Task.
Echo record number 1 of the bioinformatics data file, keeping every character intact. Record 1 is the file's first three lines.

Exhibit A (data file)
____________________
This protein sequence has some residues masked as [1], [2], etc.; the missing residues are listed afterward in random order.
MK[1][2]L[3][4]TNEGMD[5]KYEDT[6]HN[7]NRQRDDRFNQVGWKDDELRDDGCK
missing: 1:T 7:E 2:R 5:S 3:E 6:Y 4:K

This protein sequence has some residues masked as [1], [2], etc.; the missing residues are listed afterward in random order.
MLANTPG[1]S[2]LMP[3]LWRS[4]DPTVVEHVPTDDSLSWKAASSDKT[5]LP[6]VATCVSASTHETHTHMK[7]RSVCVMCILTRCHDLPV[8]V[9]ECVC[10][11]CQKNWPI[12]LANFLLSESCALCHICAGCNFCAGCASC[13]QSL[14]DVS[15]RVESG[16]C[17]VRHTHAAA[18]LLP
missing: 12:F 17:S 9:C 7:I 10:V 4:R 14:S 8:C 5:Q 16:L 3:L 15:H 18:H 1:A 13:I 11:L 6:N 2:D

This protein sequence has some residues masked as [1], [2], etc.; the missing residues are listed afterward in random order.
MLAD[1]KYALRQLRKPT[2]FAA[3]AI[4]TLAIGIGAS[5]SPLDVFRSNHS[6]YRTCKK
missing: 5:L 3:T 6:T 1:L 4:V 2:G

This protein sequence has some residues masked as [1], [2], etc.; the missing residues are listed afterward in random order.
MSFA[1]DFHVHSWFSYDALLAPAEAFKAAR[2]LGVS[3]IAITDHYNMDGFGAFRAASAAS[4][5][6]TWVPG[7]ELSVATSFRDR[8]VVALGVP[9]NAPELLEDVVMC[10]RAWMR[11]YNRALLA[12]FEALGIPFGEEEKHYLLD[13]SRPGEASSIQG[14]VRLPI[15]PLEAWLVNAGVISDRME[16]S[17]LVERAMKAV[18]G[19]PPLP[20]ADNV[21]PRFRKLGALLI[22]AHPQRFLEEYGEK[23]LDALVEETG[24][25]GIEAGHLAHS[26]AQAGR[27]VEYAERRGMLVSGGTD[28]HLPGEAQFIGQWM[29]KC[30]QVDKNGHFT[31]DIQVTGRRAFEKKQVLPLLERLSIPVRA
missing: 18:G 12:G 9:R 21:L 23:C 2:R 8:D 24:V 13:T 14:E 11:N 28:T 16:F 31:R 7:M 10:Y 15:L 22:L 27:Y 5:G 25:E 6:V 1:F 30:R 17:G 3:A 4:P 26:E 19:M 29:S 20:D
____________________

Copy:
This protein sequence has some residues masked as [1], [2], etc.; the missing residues are listed afterward in random order.
MK[1][2]L[3][4]TNEGMD[5]KYEDT[6]HN[7]NRQRDDRFNQVGWKDDELRDDGCK
missing: 1:T 7:E 2:R 5:S 3:E 6:Y 4:K